Decscription of steps taken so far to resolve the problem? Nope.

Post to an apropriate subforum (e.g. technical support) or issue tracker for getting aid with problems?  Nope.

Gratitious insults?  Yep.


Sorry-- the expirence reflected here doesn't reflect the case for most others. While no one can forbid you from being frustrated, your approach is unlikely to result in the resolution of your issues.  I suggest you take a breath, and head over to the techsupport subforum and try seeking some help and provide the above information without the insults.


754  Bitcoin / Bitcoin Discussion / Re: Gadget claims to steal encrypted keys from 19" distance. Time for Paper wallet ? on: July 11, 2015, 02:39:34 AM
If what they claim is true, no electronic storage for private keys are safe anymore. Paper wallet unaffected Smiley
None of these things effect _storage_; they potentially effect key generation and signing. When the key is at rest, no issue.  All of the "paperwallet" utilities I've seen are _highly_ vulnerable to sidechannel attacks. Worse, many are just webpages which are vulnerable to a littany of additional attacks.

Meanwhile, Bitcoin core is already hardened against this sort of thing.


It often seems to be the case that people spread FUD around fringe concerns with recommended actions that would actually make people less safe. One of the great mysteries of Bitcoin.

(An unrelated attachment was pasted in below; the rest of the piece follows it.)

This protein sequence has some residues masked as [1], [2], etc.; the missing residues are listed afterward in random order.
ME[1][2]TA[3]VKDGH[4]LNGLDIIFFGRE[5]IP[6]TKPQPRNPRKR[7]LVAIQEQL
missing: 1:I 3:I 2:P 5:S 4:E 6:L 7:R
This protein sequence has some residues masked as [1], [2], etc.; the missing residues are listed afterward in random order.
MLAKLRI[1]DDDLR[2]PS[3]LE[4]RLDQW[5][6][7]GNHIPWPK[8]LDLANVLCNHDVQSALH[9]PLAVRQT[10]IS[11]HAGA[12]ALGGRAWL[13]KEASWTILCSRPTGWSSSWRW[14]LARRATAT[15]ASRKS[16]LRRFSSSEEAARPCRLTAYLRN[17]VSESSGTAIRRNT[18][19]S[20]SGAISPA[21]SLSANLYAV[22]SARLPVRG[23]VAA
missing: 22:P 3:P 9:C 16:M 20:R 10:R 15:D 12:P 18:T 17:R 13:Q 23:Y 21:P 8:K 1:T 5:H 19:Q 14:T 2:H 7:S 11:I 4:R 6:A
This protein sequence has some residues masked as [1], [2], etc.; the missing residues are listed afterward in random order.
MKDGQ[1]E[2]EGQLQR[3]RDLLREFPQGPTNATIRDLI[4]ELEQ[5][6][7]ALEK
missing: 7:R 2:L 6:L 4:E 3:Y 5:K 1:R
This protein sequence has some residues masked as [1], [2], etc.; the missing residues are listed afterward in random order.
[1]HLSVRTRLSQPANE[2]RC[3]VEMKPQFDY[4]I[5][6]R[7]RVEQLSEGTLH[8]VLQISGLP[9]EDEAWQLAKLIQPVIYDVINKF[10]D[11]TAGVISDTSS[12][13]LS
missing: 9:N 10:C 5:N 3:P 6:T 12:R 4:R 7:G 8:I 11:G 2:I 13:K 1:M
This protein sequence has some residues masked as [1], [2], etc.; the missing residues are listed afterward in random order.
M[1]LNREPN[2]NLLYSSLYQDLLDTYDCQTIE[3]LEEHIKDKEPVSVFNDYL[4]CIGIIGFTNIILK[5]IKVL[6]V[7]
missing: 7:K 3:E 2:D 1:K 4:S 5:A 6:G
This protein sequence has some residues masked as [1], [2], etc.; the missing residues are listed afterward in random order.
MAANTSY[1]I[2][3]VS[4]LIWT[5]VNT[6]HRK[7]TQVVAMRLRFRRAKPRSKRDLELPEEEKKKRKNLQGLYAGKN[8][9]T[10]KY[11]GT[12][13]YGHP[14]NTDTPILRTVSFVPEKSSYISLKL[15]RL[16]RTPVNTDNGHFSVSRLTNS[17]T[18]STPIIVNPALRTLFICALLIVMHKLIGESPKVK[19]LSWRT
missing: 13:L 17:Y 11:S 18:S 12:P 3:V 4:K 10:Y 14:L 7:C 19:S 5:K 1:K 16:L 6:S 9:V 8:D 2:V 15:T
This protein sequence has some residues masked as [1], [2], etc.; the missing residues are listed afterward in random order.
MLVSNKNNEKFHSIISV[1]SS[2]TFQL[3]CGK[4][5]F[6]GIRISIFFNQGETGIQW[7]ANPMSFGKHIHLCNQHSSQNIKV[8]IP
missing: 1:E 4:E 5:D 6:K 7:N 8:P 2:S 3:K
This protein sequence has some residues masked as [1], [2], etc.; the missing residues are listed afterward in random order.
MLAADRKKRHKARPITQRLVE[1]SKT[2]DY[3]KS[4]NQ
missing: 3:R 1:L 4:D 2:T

755  Bitcoin / Legal / Re: California Bill AB 1326 on: July 11, 2015, 01:04:16 AM
https://blockstream.com/DigitalCurrencyCASenateLetter.pdf may be of interest.
756  Bitcoin / Bitcoin Discussion / Re: The biggest single tx in the world? on: July 11, 2015, 12:45:57 AM
This is F2Pool;  see #bitcoin-dev earlier today where I gave wangchun a patch to produce unusually small, regular, and fast to verify signatures for the special case of spending a non-private private-key.
757  Bitcoin / Development & Technical Discussion / Re: Blockchain forks and proof of their age? on: July 11, 2015, 12:08:56 AM
This is exactly why it is good to verify a transaction on multiple block explorers, especially if you are only waiting for a relatively small number of confirmations.